On top of the uncertainty surrounding Medicaid expansion and Medicaid funding stemming from GOP Affordable Care Act (ACA) repeal efforts, HHS Secretary Tom Price and CMS Chief Seema Verma’s recent letter to governors adds another layer of change and uneasiness. This letter affirms the new administration’s intent to use Section 1115 Medicaid waivers to cut key consumer protections that have made Medicaid a vital, comprehensive source of health and financial security to millions of low-income Americans.
Concerning Waiver Directions
Strong evidence demonstrates that Medicaid is efficient and cost-effective – and that the ACA’s coverage expansion has had a positive effect on state budgets and enrollees’ health. Nevertheless, the Price-Verma letter gives states the green light to move towards Medicaid policy provisions that could lead to loss of coverage and access to care, and potentially hurt state budgets, such as:
- Cost-sharing requirements. Studies show Medicaid beneficiaries lose coverage and experience barriers to care when states impose premiums and copayments. An evaluation of Indiana’s most recent waiver suggests beneficiaries who are subject to copayments likely have higher use of the emergency department (ED) as a result. Collecting premiums and copayments has shown to be inefficient and costly.
- Eliminating non-emergency medical transportation (NEMT). Medicaid beneficiaries are more likely than those privately insured to have health care access barriers and NEMT helps bridge that gap. NEMT helps Medicaid expansion enrollees access critical care and treatment including behavioral health services, preventive health services and substance use treatment.
- Copayments for non-emergent use of the ED. Copayments do not reduce unnecessary use of the ED, financially burden Medicaid consumers and fail to address larger systemic health care access issues.
- Waiving presumptive eligibility and retroactive coverage. These provisions facilitate access to care and important protections for both enrollees and the providers that serve them, especially when there are delays in the application and enrollment process.
- Support for work requirements. The letter stops short of explicitly saying it will approve work requirements, but includes language that strongly encourages states to impose training or work programs. Work requirements would be onerous on beneficiaries (most of whom are already in working families) and costly for states to administer.
We are troubled by a few other aspects of the letter. First, HHS’ intention to expedite waiver approvals and extensions may roll back important public input and evaluation requirements that have supported a fair and transparent waiver approval process. Second, a willingness to approve state waiver requests that replicate approvals in other states is troubling, since 1115 waivers are meant to be temporary demonstrations to test different approaches to providing Medicaid services. HHS should assess the impact of a waiver provision on access to care for beneficiaries in a single state, before approving it across the board.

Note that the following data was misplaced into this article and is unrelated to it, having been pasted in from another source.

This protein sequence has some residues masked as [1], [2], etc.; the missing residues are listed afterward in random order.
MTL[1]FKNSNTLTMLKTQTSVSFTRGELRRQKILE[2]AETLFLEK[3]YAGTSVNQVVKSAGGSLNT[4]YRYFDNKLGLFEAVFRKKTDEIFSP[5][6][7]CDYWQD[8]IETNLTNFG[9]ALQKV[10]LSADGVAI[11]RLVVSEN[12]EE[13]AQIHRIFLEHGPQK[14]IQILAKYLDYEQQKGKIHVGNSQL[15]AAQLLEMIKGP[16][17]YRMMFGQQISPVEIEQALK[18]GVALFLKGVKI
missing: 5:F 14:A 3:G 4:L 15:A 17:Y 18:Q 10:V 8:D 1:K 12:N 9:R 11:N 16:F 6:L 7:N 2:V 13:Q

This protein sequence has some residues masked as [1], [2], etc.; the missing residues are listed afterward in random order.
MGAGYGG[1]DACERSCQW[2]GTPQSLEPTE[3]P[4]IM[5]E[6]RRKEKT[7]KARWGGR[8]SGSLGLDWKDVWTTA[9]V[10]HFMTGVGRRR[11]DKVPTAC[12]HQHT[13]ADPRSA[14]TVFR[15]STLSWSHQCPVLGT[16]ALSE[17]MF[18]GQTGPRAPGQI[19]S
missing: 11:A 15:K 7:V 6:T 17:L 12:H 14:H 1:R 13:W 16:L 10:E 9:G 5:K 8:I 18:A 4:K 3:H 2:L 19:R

Finally, the letter expresses an incorrect view that childless adults are not “vulnerable” and do not fit in with the mission of the Medicaid program. In fact, these low-income adults have experienced a historic lack of access to affordable health care, fluctuating income and language and cultural barriers, and thus, are appropriately served by Medicaid. Covering more adults under Medicaid has benefitted state budgets, consumer health and hospitals. Rolling back these gains would be detrimental.
Trump HHS Commits to Combatting Opioid Epidemic, But There’s a Catch
Medicaid is a critical source of coverage for adults with substance use disorders (SUD). For instance, almost 500,000 individuals (most who were previously uninsured) in Ohio have received treatment for mental illness or substance misuse under the state’s expansion of Medicaid. HHS’ letter commits to continuing the important work begun in the Obama administration to enhance Medicaid services for SUD and improve access to comprehensive substance abuse treatment. For instance, HHS plans to continue the Medicaid Innovation Accelerator Program that provides technical assistance to states in enhancing SUD services. We hope that HHS continues the previous administration’s explicit support of waivers that contained a specific set of evidence-based measures including Screening, Brief Intervention and Referral to Treatment (SBIRT), integration with primary care, recovery support services, and medication-assisted treatment. Of course, the proof of HHS’ commitment will be in what state proposals they eventually support.
However, HHS Secretary Price’s support of ACA repeal and cutting federal Medicaid payments is at odds with the letter’s promise to address opioid addiction. The latest ACA repeal bill would jeopardize an estimated 1.3 million Americans with substance use disorders or mental illness who have received treatment through Medicaid expansion.
Allowing States to Assess Their Own Compliance on Home and Community-Based Services
The letter also says the administration will give states more time and say in implementing regulations ensuring that long-term services and supports are appropriately provided to people in their homes or communities. Allowing individual states to assess their own compliance could open the door to services that are less responsive to consumer needs and preferences.
Keeping an Eye on Medicaid
The upside to this letter is that none of the harmful waiver provisions listed can take place unless the states themselves choose to pursue such avenues. However, we do anticipate that this is just the first of many regulations and guidances HHS will produce that could undermine consumer protections in Medicaid. We intend to track these developments and provide more resources that equip advocates to push back. Stay tuned!